The study published in the Medical Journal of Australia found residents with dementia in aged-care facilities that provide a home-like model of care have a better quality of life and fewer hospitalisations than those living in more standard facilities.
The Flinders University INvestigating Services Provided in the Residential care Environment for Dementia (INSPIRED) study compared patient-reported outcomes and resource use for over 500 residents of 17 facilities across four Australian states.
In the home-like models, the staff and physical environments support resident choice and flexibility in activities, for example residents can have more involvement in domestic duties such as meal preparation, and provide access to the outdoors.
The study showed that residents of the home-like models of care were 52% less likely to be prescribed a potentially inappropriate medication (such as antipsychotics or benzodiazepines), which have been associated with adverse health effects such as falls or strokes in older adults. They also had a lower rate of hospitalisation admissions and emergency department presentations, after adjustments for other differences were taken into account.
The study lead, Professor Maria Crotty, from the Rehabilitation, Aged and Extended Care research group at the College of Medicine and Public Health at Flinders University, says other overseas studies have demonstrated that these models of care perform better in quality of care indicators such as re-hospitalisations, catheter use and pressure ulcers.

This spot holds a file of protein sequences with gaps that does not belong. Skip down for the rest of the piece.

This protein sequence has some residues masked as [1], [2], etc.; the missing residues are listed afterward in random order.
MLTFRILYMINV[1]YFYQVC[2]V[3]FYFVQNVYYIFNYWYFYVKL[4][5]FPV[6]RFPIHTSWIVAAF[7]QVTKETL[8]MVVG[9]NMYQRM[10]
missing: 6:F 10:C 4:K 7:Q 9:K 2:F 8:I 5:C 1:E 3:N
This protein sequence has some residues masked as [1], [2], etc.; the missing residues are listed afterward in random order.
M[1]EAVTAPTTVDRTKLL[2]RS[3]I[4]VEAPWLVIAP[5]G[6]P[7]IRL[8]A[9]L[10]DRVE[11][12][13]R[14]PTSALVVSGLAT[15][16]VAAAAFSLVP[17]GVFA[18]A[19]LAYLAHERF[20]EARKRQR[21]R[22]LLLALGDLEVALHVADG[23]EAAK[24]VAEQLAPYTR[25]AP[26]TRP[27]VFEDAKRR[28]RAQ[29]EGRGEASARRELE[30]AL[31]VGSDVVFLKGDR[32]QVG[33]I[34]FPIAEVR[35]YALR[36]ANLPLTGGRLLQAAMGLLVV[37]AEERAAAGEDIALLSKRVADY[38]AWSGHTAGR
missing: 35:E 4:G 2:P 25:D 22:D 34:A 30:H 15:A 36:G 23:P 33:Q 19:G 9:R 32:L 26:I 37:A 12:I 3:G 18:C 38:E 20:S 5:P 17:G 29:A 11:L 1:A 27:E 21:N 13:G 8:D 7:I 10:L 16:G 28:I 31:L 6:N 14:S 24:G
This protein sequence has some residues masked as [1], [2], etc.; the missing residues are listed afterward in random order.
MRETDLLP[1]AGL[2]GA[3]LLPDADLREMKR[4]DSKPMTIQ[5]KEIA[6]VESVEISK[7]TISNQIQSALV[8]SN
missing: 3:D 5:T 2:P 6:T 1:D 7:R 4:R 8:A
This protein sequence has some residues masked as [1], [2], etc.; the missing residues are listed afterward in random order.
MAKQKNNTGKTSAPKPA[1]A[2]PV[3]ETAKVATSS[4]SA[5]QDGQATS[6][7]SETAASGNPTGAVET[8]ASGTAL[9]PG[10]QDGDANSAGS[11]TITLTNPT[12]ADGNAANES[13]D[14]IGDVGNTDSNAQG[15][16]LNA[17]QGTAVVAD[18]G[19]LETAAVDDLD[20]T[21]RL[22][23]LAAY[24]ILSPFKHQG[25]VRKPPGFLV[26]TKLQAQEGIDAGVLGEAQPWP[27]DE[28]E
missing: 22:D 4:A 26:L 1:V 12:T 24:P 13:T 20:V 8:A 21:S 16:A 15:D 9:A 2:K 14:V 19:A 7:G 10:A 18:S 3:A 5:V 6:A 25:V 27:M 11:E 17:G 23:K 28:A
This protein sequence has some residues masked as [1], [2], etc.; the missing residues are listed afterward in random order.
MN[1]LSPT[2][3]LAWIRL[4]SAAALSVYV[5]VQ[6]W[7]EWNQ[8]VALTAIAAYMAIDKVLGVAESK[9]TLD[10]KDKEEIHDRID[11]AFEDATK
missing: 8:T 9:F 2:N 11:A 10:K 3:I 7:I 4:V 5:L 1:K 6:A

“But ours is the first study to examine such a range of outcomes, including resident-reported quality of life, health care, medication and aged care resource use,” Professor Crotty says.
Evidence shows the physical design of the residential aged-care environment may play an important role in the well-being of residents, particularly those living with dementia. Internationally, there is a move towards providing care in facilities that feel more like a home and promote independence.
Such models of residential aged care generally have:
The INSPIRED project is funded as part of the NHMRC Cognitive Decline Partnership Centre (CDPC). This partnership includes Dementia Australia, aged care providers Helping Hand Australia, Brightwater Care Group and HammondCare, eight universities and health-care organisations.